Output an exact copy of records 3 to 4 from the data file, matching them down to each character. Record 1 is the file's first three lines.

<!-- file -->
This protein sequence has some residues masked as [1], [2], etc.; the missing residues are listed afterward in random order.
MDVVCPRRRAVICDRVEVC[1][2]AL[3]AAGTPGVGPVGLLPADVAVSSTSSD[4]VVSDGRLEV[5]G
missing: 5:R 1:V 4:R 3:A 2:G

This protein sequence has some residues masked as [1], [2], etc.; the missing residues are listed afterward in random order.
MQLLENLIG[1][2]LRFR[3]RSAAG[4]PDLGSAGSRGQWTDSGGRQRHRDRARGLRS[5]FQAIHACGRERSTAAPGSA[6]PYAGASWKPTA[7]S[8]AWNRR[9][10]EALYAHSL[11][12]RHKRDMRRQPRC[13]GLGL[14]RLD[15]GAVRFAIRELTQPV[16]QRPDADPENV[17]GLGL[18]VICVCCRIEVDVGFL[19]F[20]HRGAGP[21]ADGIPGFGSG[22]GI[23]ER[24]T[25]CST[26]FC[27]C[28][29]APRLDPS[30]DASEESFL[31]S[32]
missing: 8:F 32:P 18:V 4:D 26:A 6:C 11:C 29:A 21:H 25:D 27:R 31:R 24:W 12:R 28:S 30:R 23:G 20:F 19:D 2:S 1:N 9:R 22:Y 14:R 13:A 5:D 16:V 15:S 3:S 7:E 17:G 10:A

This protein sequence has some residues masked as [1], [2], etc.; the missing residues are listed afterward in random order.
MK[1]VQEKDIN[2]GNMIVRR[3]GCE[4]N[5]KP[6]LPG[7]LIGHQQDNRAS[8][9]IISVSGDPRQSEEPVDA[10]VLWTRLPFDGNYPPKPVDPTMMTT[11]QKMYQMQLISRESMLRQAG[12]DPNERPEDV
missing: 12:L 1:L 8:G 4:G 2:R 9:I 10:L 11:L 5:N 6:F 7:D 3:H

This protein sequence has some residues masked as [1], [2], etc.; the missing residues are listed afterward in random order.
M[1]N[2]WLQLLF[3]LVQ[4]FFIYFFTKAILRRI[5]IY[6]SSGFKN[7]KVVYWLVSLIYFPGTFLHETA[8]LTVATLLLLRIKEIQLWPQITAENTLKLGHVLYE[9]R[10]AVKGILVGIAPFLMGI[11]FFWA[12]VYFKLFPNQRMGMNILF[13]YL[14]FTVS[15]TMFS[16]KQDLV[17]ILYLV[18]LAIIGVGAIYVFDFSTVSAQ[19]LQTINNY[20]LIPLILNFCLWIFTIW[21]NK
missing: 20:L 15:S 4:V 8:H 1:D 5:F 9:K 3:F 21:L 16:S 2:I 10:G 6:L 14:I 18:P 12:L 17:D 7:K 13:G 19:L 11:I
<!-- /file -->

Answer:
This protein sequence has some residues masked as [1], [2], etc.; the missing residues are listed afterward in random order.
MK[1]VQEKDIN[2]GNMIVRR[3]GCE[4]N[5]KP[6]LPG[7]LIGHQQDNRAS[8][9]IISVSGDPRQSEEPVDA[10]VLWTRLPFDGNYPPKPVDPTMMTT[11]QKMYQMQLISRESMLRQAG[12]DPNERPEDV
missing: 12:L 1:L 8:G 4:G 2:R 9:I 10:L 11:L 5:N 6:F 7:D 3:H

This protein sequence has some residues masked as [1], [2], etc.; the missing residues are listed afterward in random order.
M[1]N[2]WLQLLF[3]LVQ[4]FFIYFFTKAILRRI[5]IY[6]SSGFKN[7]KVVYWLVSLIYFPGTFLHETA[8]LTVATLLLLRIKEIQLWPQITAENTLKLGHVLYE[9]R[10]AVKGILVGIAPFLMGI[11]FFWA[12]VYFKLFPNQRMGMNILF[13]YL[14]FTVS[15]TMFS[16]KQDLV[17]ILYLV[18]LAIIGVGAIYVFDFSTVSAQ[19]LQTINNY[20]LIPLILNFCLWIFTIW[21]NK
missing: 20:L 15:S 4:V 8:H 1:D 5:F 9:K 3:F 21:L 16:S 2:I 10:G 6:L 14:I 18:P 12:L 17:D 7:K 13:G 19:L 11:I